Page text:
Avoid feeding dry food to any cat for numerous reasons (high in carbs, high in plant-based proteins, microbial and microfungal mycotoxin contamination, and so on). Urethral obstructions and also cystitis are widespread troubles seen in kittens fed dehydrated food. Urethral obstructions hurt, severe (fractured bladder), and extremely expensive to deal with. Cystitis is additionally extraordinarily uncomfortable and also often triggers the cat to stop utilizing the can.
 
You might say, "but my feline drinks plenty of water, so dry food is simply great for him/her!" Numerous studies have revealed that when all water sources are considered, felines on wet food consume double the amount of water than a dry food-fed cat. This is even though pet cats on canned foods rarely drink water from a dish. Cats on dry food do not fill their water deficit at the water bowl--regardless of just how much wishful thinking human beings engage in to justify feeding this kind of diet.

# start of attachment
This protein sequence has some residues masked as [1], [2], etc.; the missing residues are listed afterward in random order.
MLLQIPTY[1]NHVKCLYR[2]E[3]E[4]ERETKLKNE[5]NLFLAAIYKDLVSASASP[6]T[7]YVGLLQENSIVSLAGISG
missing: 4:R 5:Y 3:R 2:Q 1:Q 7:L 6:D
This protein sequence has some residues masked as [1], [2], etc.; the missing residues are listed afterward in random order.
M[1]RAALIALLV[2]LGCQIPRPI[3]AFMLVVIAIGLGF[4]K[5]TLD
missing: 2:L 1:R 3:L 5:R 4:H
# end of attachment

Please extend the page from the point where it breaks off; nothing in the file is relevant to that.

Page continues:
It can be relatively suggested that water is one of the essential nutrients for all living beings. Dehydration is an extremely significant concern, and your diabetic cat is in a precarious scenario as it is. We do not require them to worsen their condition by jeopardizing their hydration standing.
 
I will repeat this: cats will ultimately eat canned food if the human executes a healthy dose of willpower. It can be more challenging or more comfortable with a diabetic pet cat. The challenging component is the truth that they need to eat as they get insulin, so it is harder to use appetite as an incentive. Nonetheless, several cats with diabetes have a ferocious craving that can help shift to canned food.
 
I see people quite far prematurely on these persistent, dry food-addicted felines. Some felines will undoubtedly take several weeks to several months to transition. Hold your horses, and do not quit!